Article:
• @ZiNNED I'm glad it worked. I'm not proud of this for loop myself, so I'm glad you figured out a nicer way. – FCin Sep 25 '18 at 9:48
1

Fcin suggested to start all Tasks, await for them all to finish and then start deserializing the fetched data.

However, if the first Task is already finished, but the second task not, and internally the second task is awaiting, the first task could already start deserializing. This would shorten the time that your process is idly waiting.

So instead of:

var deplTasks = deployments.Select(d => GetJson($"{BASEURL}release/releases/{d.ReleaseId}"));
var reljsons = await Task.WhenAll(deplTasks);
for(var index = 0; index < deployments.Count; index++)
{
    deployments[index].Release = JsonConvert.DeserializeObject<Release>(reljsons[index]);
}

I'd suggest the following slight change:

// async fetch the Release data of Deployment:
private async Task<Release> FetchReleaseDataAsync(Deployment deployment)
{
    var reljson = await GetJson($"{BASEURL}release/releases/{deployment.ReleaseId}");
    return JsonConvert.DeserializeObject<Release>(reljson);
}

// async fill the Release data of Deployment:
private async Task FillReleaseDataAsync(Deployment deployment)
{
    deployment.Release = await FetchReleaseDataAsync(deployment);
}

Then your procedure is similar to the solution that Fcin suggested:

IEnumerable<Task> tasksFillDeploymentWithReleaseData = deployments.
    .Select(deployment => FillReleaseDataAsync(deployment)
    .ToList();
await Task.WhenAll(tasksFillDeploymentWithReleaseData);

Now if the first task has to wait while fetching the release data, the 2nd task begins and the third etc. If the first task already finished fetching the release data, but the other tasks are awaiting for their release data, the first task starts already deserializing it and assigns the result to deployment.Release, after which the first task is complete.

If for instance the 7th task got its data, but the 2nd task is still waiting, the 7th task can deserialize and assign the data to deployment.Release. Task 7 is completed.

This continues until all tasks are completed. Using this method there is less waiting time because as soon as one task has its data it is scheduled to start deserializing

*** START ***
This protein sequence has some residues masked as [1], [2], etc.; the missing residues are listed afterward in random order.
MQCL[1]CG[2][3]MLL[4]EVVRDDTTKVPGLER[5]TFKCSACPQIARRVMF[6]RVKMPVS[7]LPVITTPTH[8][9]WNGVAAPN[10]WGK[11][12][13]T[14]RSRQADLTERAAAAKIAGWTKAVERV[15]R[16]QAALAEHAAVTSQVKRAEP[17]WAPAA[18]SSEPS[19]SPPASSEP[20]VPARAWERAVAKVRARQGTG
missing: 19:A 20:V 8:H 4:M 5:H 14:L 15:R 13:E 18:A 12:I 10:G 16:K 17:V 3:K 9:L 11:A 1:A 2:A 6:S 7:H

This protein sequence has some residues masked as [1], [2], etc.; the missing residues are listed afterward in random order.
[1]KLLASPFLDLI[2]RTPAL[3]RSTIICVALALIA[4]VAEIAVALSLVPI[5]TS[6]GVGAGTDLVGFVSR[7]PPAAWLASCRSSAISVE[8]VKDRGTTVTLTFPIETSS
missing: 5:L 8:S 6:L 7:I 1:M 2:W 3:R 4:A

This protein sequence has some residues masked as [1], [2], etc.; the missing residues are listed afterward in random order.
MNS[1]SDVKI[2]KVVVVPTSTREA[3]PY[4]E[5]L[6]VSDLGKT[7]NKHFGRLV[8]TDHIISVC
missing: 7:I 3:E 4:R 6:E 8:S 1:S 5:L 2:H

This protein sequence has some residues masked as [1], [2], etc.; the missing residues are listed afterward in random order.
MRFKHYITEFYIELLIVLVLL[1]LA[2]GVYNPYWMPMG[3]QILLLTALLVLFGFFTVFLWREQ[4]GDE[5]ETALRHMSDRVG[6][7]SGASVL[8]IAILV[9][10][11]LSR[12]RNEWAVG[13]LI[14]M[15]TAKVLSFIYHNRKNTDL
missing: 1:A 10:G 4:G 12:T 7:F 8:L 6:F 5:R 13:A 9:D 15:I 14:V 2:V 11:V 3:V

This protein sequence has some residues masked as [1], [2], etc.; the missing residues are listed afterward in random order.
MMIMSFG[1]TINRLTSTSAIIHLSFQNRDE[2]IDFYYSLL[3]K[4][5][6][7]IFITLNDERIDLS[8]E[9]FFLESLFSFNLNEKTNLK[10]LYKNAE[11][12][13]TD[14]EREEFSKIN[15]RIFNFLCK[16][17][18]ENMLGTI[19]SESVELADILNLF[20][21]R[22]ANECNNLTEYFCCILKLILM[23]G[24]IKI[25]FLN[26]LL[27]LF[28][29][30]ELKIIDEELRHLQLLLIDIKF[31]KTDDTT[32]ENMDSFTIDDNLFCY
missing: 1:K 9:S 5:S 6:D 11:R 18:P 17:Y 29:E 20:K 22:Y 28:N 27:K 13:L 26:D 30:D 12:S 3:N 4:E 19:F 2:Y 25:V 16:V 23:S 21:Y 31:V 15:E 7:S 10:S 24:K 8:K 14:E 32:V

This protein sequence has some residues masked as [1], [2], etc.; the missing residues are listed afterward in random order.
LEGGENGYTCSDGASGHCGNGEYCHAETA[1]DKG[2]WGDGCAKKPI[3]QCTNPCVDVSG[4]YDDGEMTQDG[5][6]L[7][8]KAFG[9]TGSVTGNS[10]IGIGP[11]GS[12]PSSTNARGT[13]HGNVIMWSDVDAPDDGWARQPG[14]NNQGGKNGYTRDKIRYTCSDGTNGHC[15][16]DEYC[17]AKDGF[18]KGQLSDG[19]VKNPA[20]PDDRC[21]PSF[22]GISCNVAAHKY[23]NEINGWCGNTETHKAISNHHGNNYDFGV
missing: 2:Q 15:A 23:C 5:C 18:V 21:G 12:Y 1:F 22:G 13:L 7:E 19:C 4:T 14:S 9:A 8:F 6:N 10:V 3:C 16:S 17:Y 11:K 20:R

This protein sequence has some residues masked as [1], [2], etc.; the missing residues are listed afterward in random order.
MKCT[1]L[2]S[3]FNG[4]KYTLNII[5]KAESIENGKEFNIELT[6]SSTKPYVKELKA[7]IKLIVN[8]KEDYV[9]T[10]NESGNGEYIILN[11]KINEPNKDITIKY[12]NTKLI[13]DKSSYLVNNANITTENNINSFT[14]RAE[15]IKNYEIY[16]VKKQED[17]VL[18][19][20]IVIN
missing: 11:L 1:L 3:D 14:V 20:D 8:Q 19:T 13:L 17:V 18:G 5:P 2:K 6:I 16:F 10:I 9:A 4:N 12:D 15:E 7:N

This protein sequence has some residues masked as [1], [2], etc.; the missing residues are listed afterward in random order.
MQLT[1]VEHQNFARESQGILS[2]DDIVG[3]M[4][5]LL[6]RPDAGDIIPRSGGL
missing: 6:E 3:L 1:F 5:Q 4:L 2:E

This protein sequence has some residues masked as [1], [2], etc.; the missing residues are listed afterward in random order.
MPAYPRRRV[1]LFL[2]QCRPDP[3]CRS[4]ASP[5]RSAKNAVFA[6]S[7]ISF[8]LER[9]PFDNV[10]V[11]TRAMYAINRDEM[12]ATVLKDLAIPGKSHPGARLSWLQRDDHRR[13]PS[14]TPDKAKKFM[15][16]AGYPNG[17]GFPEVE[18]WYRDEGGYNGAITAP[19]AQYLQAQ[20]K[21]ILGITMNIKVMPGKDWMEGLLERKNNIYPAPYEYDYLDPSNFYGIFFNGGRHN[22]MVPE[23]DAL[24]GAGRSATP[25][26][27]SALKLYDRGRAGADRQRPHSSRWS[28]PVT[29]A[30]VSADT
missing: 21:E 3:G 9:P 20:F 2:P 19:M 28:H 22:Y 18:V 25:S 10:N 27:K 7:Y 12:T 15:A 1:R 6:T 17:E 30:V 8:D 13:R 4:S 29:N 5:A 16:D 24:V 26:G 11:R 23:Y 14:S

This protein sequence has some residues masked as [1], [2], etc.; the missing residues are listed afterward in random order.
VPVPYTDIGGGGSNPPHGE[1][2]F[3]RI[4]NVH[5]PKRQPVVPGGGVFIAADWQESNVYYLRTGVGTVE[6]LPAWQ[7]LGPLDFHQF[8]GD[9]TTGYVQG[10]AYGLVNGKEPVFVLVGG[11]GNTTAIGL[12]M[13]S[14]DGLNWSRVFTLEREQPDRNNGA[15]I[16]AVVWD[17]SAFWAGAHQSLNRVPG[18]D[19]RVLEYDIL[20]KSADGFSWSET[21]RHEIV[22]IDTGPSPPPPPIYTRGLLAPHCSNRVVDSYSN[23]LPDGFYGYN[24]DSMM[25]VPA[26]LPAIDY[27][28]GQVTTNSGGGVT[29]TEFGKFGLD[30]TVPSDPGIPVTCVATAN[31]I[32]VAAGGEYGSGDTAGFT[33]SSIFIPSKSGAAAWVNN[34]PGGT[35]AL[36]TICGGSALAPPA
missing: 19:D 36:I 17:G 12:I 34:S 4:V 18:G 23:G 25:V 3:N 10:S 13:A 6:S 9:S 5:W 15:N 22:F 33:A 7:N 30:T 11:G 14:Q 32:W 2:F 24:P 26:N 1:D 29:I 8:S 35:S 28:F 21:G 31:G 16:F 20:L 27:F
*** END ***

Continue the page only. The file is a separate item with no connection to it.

• This is a better solution than mine :) – FCin Sep 27 '18 at 15:55
-1

If i understand you right and you want to make the var reljson = await GetJson parralel:

Try this:

Parallel.ForEach(deployments, (deployment) =>
{
    var reljson = await GetJson($"{BASEURL}release/releases/{deployment.ReleaseId}");
    deployment.Release = JsonConvert.DeserializeObject<Release>(reljson);
});

you might limit the number of parallel executions such as:

Parallel.ForEach(
    deployments,
    new ParallelOptions { MaxDegreeOfParallelism = 4 },
    (deployment) =>
{
    var reljson = await GetJson($"{BASEURL}release/releases/{deployment.ReleaseId}");
    deployment.Release = JsonConvert.DeserializeObject<Release>(reljson);
});

you might also want to be able to break the loop:

Parallel.ForEach(deployments, (deployment, state) =>
{
    var reljson = await GetJson($"{BASEURL}release/releases/{deployment.ReleaseId}");
    deployment.Release = JsonConvert.DeserializeObject<Release>(reljson);
    if (noFurtherProcessingRequired) state.Break();
});
  • 1
    Parallel.For/Foreach is the wrong tool for IO bound work, you lock resources up waiting for IO completion ports, TPL Dataflow is better suited for this – TheGeneral Sep 25 '18 at 9:15
  • Thanks for the suggestion, although as @Saruman already mentioned I also thought Parallel.ForEach should be used primarily on CPU intensive tasks and not so much for IO tasks. – ZiNNED Sep 25 '18 at 9:26
  • Parallel.ForEach does not support await. – usr Sep 25 '18 at 9:32